Former Baker president honored for role in bringing university chapel from England
No less an authority than Robert Osborne, the man who made it financially possible, initially thought it an impractical undertaking to bring a 19th century English village church to the Baker University campus to serve as the school’s chapel.
“He told me later that when I first approached him about it, he thought I was nuts,” former Baker University President Daniel Lambert said Thursday when recalling the events that led to the relocation to the Baldwin City campus of what is now called C. Osborne Chapel. “He also said that after a year or two, ‘I guess there are two of us.’”
Lambert recalled many of the same details Saturday at a dedication of the chapel to mark the 150th anniversary of its construction in 1864 and opening in 1865. After Lambert's remarks, Baker President Lynne Murray noted his list of those who helped with the project omitted one key participant: himself. She then surprised him with the naming of the chapel’s sanctuary as the Daniel M. Lambert Sanctuary.
A humbled Lambert said after the ceremony he was honored that his name was now associated with the Osbornes' at the chapel. He was involved with many projects during his career, but had a greater emotional attachment to the Osborne Chapel move, he noted.
In his Thursday recounting of the project, Lambert said his decision to find an old English church to bring to Baker was born partly out of necessity. When he arrived at Baker in 1987 for what would be a 19-year tenure as the school’s president, the university was without a chapel and used a performance hall in its musical arts building for worship functions. With the appointment of the school’s first university minister in 1989, there was agreement it was time to address that absence at a school associated with the United Methodist Church. But rather than build a new chapel, Lambert’s idea was to buy and relocate to Baldwin City one of the “redundant” Methodist country churches in England, which were no longer used but cost the church to maintain.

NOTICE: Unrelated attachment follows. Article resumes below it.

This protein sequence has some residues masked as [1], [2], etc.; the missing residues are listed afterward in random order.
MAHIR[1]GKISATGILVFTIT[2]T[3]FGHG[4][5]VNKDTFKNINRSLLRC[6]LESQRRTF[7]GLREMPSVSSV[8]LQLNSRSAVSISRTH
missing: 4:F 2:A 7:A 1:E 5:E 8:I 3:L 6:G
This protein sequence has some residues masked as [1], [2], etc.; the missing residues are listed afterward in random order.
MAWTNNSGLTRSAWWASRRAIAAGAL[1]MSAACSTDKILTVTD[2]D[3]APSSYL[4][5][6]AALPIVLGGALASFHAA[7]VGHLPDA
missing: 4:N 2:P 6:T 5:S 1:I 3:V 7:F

His first step in that effort was to ask Dean Bevan to scout potential chapels when he was selected as Baker’s first faculty representative to Harlaxton College, the British campus of the University of Evansville, with which Baker has had an affiliation since 1989.
“Dean was very conscientious about that and sent me photographs of several Methodist churches,” Lambert said. “Some time about a year later, I was visiting the Harlaxton program and looked at several of the churches Dean had found, confirming his judgment the Sproxton church was the nicest of the lot.”
A local boy made good provided the money in 1864 to build the church for the Sproxton Methodist congregation, who had been meeting in the homes of members since it was founded in 1803, Lambert said. The church was constructed from locally quarried ironstone, a sedimentary rock with a red tint from its high iron content, fancier than most of the barebones country churches English Methodist built, Lambert said.
As in the United States, times changed in post-war England to the detriment of rural communities. The Sproxton Methodist congregation had its last service in church in 1988.
“It had been closed for several years when it came to our attention,” Lambert said. “I was surprised how quickly it had deteriorated.”
Osborne, known for his many charitable donations in his hometown of Olathe, including the grounds for MidAmerican Nazarene University, never forgot about the project he first thought impractical.